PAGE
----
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August 22, 2019

7/24/2019 3:39:00 PM
Freedom School Students Speak Out on Gun Violence
Evanston Police Detective Tosha Wilson cautions students at the Freedom School, “There is a responsibility that comes with carrying a gun.”             RoundTable photo
Evanston Police Detective Tosha Wilson cautions students at the Freedom School, “There is a responsibility that comes with carrying a gun.”             RoundTable photo
By Mary Helt Gavin

July 17 was the Children Defense Fund’s National Day of Social Action. That afternoon, students in the CDF Freedom School at Garrett Theological Seminary marched from their school base at Family Focus to the Civic Center, where they gave presentations aligned with the day’s theme: “Protect Children, Not Guns.”

Gina Robinson, a student a Garrett who is working at the Freedom School this summer, said the students are learning that they can make changes in themselves, their community and their country. Poetry, dance and spoken word figured in the students’ presentations.

In one class performance, each student held a sheet of paper with a letter that, taken with the others, spelled GUN VIOLENCE.  In order, the students read a sentence or two that began with their letter: G, gun violence is the biggest killer of children; U, the United States has 5% of the population but 46% of the guns … all the way to E, every person in America should feel empowered to make a difference.

The piece advocated for gun safety and laws to keep guns out of the hands of children.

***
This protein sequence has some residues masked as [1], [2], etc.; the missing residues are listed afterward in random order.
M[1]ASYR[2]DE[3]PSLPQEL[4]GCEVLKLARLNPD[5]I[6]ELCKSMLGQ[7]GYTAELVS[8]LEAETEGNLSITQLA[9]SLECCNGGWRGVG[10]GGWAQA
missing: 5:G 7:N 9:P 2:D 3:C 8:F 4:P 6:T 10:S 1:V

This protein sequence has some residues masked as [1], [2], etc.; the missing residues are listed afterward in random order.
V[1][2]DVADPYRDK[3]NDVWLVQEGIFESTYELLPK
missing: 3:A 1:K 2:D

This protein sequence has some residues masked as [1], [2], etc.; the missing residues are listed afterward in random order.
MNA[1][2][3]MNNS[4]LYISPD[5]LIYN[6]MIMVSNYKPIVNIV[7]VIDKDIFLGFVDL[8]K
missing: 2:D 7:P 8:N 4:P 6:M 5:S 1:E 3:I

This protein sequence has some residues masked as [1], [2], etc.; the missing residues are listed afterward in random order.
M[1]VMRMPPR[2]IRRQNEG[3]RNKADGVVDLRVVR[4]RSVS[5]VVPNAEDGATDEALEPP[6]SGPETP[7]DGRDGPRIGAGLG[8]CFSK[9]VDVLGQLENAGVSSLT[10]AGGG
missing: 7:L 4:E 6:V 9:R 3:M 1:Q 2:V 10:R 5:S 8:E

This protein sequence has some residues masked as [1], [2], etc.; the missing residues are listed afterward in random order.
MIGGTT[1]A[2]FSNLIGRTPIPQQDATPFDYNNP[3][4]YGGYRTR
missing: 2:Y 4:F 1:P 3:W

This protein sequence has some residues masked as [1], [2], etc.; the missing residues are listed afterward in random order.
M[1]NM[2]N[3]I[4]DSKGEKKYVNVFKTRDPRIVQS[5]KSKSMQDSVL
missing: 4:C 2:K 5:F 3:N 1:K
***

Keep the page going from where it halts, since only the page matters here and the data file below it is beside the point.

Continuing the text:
A student who had lost a friend, Justus, to gun violence recited a poem she had written about it, saying there was no justice for Justus, “a black boy killed in America.”

Evanston Police Detective Tosha Wilson spoke to the students about guns and responsibility. She, too, had lost a friend to gun violence, she said, just before her freshman year in high school.

Det. Wilson attended Evanston schools and after graduating college, she said, “I came back to serve my community. You are my kids.” Carrying a gun carries responsibility, she said. “When I carry this gun, my responsibility level has to be very high, to make sure I protect you.

“You are bombarded by gun violence. … You have to stand up. If you see a gun lying around, find someone and say, ‘I saw a gun.’ Don’t touch it.”

High school will bring all kinds of pressures, many related to guns, Det. Wilson told the students. “Don’t give in to it. You are the key to stopping all of it.”  


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